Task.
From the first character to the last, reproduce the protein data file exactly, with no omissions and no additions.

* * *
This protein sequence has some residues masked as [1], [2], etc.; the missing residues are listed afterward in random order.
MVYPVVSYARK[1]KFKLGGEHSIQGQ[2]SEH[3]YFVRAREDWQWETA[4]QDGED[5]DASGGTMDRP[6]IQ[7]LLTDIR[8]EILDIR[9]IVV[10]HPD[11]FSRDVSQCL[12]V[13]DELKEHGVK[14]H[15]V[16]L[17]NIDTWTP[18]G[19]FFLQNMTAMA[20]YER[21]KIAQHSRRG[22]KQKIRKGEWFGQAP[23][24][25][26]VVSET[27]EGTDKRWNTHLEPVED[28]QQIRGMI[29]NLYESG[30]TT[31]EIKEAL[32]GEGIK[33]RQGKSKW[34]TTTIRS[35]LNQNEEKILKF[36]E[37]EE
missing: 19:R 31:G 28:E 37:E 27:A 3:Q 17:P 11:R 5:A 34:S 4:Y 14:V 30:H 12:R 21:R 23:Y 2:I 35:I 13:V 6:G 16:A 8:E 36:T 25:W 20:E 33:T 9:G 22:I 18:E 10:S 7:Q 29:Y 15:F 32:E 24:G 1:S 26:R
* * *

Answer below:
This protein sequence has some residues masked as [1], [2], etc.; the missing residues are listed afterward in random order.
MVYPVVSYARK[1]KFKLGGEHSIQGQ[2]SEH[3]YFVRAREDWQWETA[4]QDGED[5]DASGGTMDRP[6]IQ[7]LLTDIR[8]EILDIR[9]IVV[10]HPD[11]FSRDVSQCL[12]V[13]DELKEHGVK[14]H[15]V[16]L[17]NIDTWTP[18]G[19]FFLQNMTAMA[20]YER[21]KIAQHSRRG[22]KQKIRKGEWFGQAP[23][24][25][26]VVSET[27]EGTDKRWNTHLEPVED[28]QQIRGMI[29]NLYESG[30]TT[31]EIKEAL[32]GEGIK[33]RQGKSKW[34]TTTIRS[35]LNQNEEKILKF[36]E[37]EE
missing: 19:R 31:G 28:E 37:E 27:A 3:Q 17:P 11:R 5:A 34:S 4:Y 14:V 30:H 12:R 21:R 23:Y 2:I 35:I 13:V 6:G 16:A 8:E 36:T 25:W 20:E 33:T 9:G 22:I 18:E 10:S 7:Q 29:Y 15:F 32:E 24:G 1:S 26:R